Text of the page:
Trauma Care Conference UK – March 2017 – Major Trauma in the ED

My second day at Trauma Care this year was mostly spent in the Major Trauma in the ED stream.  I took some notes, which I have expanded on and reported here, on the off-chance that someone might find it useful.  Caution – If I have misrepresented anything, please do let me know and I will update.  My notes on the first day are here.

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Patient transfer devices – care in and out of hospital

In the early days of our major trauma centre, when the network was in its relative infancy there was a noticeable lack of standardisation.  Patients would be brought to us from distance as close as a few hundred yards, or over a hundred miles on ‘spinal boards’, with occasional use of scoop stretchers.

With time, effort, communication and education things have changed for the better.  I would like to write this article to help provide some evidence to others who are passionate about getting the word out.

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It’s time to get back into blogging…

A long while ago, I tinkered with blogging, before getting distracted with real life, getting a proper job and then the rapid responsiveness of Twitter.

My old blog was an attempt at explaining life as a junior anaesthetist.  I tried writing a little clinical education work back then, well before the #FOAMed explosion, and found that those pages got the most comments and certainly the best realtime feedback from people wanting answers.  One of my articles, “Pain relief in Labour” quickly made the rounds amongst anxious mothers when the great Kirstie Allsopp retweeted me.  It was my first experience of helping others by sharing information digitally, and I was hooked.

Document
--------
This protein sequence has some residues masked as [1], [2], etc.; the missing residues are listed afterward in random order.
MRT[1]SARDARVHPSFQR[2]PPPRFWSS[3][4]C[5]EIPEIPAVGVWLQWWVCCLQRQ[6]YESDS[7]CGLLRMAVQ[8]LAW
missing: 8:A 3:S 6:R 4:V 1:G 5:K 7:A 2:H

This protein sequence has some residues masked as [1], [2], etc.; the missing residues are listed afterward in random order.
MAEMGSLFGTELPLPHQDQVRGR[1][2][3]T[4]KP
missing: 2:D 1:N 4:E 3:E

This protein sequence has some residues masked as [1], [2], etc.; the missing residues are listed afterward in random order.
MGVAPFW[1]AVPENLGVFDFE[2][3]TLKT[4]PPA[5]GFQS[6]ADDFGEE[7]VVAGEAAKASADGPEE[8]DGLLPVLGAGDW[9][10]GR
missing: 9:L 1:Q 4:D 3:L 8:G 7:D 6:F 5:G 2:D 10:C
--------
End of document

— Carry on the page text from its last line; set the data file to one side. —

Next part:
For the last three years I have been working at a Major Trauma Centre, in the role of Consultant in Trauma Resuscitation Anaesthesia – a new role developed as part of a new system of front door trauma care, recently described in the British Journal of Anaesthesia.  It has been a truly exciting time putting this system together and we have learned a great deal.

I also respond in the prehospital environment both locally for the charity North Staffordshire BASICS, and as part of the West Midlands Ambulance MERIT service.

My plan is to try to put some of the best that I find out there on the web here, along with my own thoughts and experiences in the new subspecialty that is Trauma Resuscitation Anaesthesia (TRA).  It may take a few goes to try to get the format right, so bear with me!

Watch this space!